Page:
Total RNAs were extracted using TRIzol reagent (Invitrogen, Shanghai, China), and cDNAs were synthesized using the PrimeScript RT reagent Kit (TaKaRa, Dalian, China). Real-time PCR analyses were performed with SYBR Premix Ex Taq (TaKaRa). For miRNA, RNA was reverse-transcribed using a specific reverse-transcription primer. The expression of miRNA was quantified using a TaqMan probe and was normalized by U6 small nuclear RNA using TaqMan miRNA assays (Applied Biosystems, Foster City, CA, USA).
miRNA mimics or inhibitors, or siRNAs were transfected into cell using Lipofectamine 2000 reagent (invitrogen) according to the manufacturer’s instruction.
The pre-miR-181a sequence and the open reading frame of PRKCD were amplified from human genomic DNA and then cloned into pWPXL vector (a gift from Dr T Didier) to replacing the green fluorescence protein fragment. To generate the luciferase reporters, the wild-type and mutant 3′-UTR sequences of PRKCD were amplified from human genomic DNA and cloned into the region downstream of the stop codon in the luciferase gene in the luciferase reporter vector.
Lentivirus production and cell transduction
Viruses were harvested 48 h after the co-transfection with the pWPXL-miR-181a vector or pWPXL-PRKCD with the packaging plasmid psPAX2 and envelope plasmid pMD2.G (provided by Dr T Didier) into HEK 293T cells. SiHa and Me180 cells were infected with 1 × 106 recombinant lentivirus-transducing units in the presence of 6 μg/ml polybrene (Sigma). Assays were carried out 48 h after transfection.
Cell proliferation assay
Cell proliferation was measured using the Cell Counting Kit-8 (CCK-8) assay kit (Dojindo, Shanghai, China).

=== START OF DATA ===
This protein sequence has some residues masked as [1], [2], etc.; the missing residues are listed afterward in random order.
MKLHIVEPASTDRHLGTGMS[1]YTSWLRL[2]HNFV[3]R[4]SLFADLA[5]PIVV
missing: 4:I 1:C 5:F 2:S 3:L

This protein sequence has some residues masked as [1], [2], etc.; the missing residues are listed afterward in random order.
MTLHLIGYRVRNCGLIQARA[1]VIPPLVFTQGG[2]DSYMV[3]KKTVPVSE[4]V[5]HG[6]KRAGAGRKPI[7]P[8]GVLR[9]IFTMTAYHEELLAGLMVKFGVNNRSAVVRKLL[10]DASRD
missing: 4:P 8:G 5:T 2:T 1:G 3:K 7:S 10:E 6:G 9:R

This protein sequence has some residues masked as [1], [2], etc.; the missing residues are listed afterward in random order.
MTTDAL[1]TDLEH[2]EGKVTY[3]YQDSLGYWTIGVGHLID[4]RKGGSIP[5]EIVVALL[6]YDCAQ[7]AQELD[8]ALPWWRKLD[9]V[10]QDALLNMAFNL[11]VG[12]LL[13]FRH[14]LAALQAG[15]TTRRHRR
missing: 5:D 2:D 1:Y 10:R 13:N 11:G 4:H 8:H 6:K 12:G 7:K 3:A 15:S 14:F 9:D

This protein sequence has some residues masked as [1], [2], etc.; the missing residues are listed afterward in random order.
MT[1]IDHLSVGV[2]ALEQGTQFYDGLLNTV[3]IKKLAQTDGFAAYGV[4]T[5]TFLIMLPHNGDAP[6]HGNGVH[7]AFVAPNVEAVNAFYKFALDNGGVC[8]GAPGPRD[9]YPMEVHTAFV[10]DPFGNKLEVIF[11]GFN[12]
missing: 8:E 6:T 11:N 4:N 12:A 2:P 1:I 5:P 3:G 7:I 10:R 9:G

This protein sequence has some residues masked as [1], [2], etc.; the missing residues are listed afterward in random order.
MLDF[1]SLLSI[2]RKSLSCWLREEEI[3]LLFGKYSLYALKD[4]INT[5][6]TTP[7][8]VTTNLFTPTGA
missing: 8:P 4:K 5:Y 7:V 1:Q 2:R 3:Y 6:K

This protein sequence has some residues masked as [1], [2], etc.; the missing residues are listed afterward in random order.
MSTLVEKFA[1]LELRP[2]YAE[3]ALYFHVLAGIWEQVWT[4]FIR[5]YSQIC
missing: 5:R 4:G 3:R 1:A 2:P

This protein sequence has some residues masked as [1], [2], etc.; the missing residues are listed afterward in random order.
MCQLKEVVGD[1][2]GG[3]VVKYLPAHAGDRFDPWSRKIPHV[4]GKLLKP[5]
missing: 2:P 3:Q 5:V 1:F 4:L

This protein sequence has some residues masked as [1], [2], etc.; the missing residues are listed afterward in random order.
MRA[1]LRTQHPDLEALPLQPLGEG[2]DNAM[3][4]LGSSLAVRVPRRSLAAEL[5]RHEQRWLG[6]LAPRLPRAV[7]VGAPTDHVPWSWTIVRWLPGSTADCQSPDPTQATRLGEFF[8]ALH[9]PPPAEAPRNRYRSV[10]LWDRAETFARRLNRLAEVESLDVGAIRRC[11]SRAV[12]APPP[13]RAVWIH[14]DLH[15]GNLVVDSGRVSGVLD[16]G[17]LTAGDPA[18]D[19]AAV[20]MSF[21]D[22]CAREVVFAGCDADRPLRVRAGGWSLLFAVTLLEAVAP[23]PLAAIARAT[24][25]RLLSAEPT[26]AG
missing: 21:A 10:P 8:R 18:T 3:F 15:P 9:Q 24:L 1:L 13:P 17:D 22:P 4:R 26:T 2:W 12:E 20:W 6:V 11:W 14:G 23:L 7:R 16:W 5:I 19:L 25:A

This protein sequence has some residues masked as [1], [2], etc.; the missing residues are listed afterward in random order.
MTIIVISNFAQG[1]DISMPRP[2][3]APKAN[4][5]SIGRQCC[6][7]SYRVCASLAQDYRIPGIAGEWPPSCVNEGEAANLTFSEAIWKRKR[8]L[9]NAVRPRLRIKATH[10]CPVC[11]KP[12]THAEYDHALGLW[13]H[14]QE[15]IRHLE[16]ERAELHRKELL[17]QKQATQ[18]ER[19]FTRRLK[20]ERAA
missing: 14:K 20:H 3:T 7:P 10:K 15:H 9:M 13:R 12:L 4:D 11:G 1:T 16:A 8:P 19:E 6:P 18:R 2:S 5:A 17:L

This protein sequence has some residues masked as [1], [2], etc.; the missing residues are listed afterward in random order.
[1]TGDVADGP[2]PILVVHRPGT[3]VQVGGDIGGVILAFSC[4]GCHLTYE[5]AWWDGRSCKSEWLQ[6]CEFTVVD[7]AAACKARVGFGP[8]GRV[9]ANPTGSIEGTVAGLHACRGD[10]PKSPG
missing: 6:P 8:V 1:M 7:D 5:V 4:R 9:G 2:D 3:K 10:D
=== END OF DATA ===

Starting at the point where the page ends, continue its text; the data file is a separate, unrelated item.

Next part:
Flow cytometric analysis of cell cycle distribution
Cells were harvested and fixed with 70% ethanol at −20 °C for 24 h, and then were stained with 50 μg/ml of propidium iodide (Kaiji, Nanjing, China).DNA content was analyzed on FACSCaliber (BD Bioscience, San Diego, CA, USA). The results were analyzed using ModFit software (BD Bioscience).
SiHa and Me180 cells (1 × 105) were seeded into six-well plates and subjected to transfection the next day. Forty-eight hour after transfection, the plates were irradiated with 137Cs (Nordion, Ottawa, ON, Canada). The dose rate was 1.25 Gy/min, with doses of 0, 2, 4, 6, 8 Gy given in a single fraction. After incubation at 37 °C/5% CO2 for 10–13 days, the cells were fixed with 10% paraformaldehyde and stained with 1% crystal violet in 70% ethanol. Colonies containing 50 cells or more were counted. Surviving fraction was the number of colonies/(cells inoculated × plating efficiency). Survival curve was derived from multi-target single-hit model: SF=1−1−exp (−D/D0)n. D0 was defined as the dose that gave an average of one hit per target.
Apoptosis was determined by measuring activation of caspase 3 and 7 using the caspase Glo-3/7 assay kit (Promega, Shanghai, China), and by detecting cleaved caspase-3 protein using western blot.